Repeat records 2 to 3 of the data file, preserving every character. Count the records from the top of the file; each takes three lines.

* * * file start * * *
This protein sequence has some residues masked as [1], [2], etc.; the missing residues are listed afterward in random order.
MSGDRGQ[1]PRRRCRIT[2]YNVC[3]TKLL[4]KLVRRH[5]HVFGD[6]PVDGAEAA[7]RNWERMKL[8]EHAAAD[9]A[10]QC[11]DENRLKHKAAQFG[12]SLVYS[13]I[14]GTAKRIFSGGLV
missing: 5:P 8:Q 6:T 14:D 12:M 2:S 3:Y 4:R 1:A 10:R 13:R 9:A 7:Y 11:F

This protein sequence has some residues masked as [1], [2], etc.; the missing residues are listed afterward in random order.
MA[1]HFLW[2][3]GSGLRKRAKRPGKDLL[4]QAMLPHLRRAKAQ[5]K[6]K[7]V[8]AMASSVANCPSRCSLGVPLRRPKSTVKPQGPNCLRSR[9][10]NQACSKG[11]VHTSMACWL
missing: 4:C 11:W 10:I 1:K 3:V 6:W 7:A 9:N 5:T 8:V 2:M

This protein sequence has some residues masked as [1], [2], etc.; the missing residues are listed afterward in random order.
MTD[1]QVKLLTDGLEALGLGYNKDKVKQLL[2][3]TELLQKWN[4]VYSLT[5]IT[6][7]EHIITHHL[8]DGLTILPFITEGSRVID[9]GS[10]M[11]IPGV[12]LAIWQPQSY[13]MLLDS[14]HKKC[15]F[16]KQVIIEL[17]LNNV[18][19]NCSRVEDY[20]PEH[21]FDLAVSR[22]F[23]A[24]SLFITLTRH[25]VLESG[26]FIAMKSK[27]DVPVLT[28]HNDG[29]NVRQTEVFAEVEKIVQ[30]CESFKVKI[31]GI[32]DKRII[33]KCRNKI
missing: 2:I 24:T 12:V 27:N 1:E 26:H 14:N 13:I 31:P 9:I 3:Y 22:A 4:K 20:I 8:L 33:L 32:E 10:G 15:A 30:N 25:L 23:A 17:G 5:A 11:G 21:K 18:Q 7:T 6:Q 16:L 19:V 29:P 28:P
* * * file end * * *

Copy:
This protein sequence has some residues masked as [1], [2], etc.; the missing residues are listed afterward in random order.
MA[1]HFLW[2][3]GSGLRKRAKRPGKDLL[4]QAMLPHLRRAKAQ[5]K[6]K[7]V[8]AMASSVANCPSRCSLGVPLRRPKSTVKPQGPNCLRSR[9][10]NQACSKG[11]VHTSMACWL
missing: 4:C 11:W 10:I 1:K 3:V 6:W 7:A 9:N 5:T 8:V 2:M

This protein sequence has some residues masked as [1], [2], etc.; the missing residues are listed afterward in random order.
MTD[1]QVKLLTDGLEALGLGYNKDKVKQLL[2][3]TELLQKWN[4]VYSLT[5]IT[6][7]EHIITHHL[8]DGLTILPFITEGSRVID[9]GS[10]M[11]IPGV[12]LAIWQPQSY[13]MLLDS[14]HKKC[15]F[16]KQVIIEL[17]LNNV[18][19]NCSRVEDY[20]PEH[21]FDLAVSR[22]F[23]A[24]SLFITLTRH[25]VLESG[26]FIAMKSK[27]DVPVLT[28]HNDG[29]NVRQTEVFAEVEKIVQ[30]CESFKVKI[31]GI[32]DKRII[33]KCRNKI
missing: 2:I 24:T 12:V 27:N 1:E 26:H 14:N 13:I 31:P 9:I 3:Y 22:A 4:K 20:I 8:L 33:L 32:E 10:G 15:A 30:N 25:L 23:A 17:G 5:A 11:G 21:K 18:Q 7:T 6:Q 16:L 19:V 29:P 28:P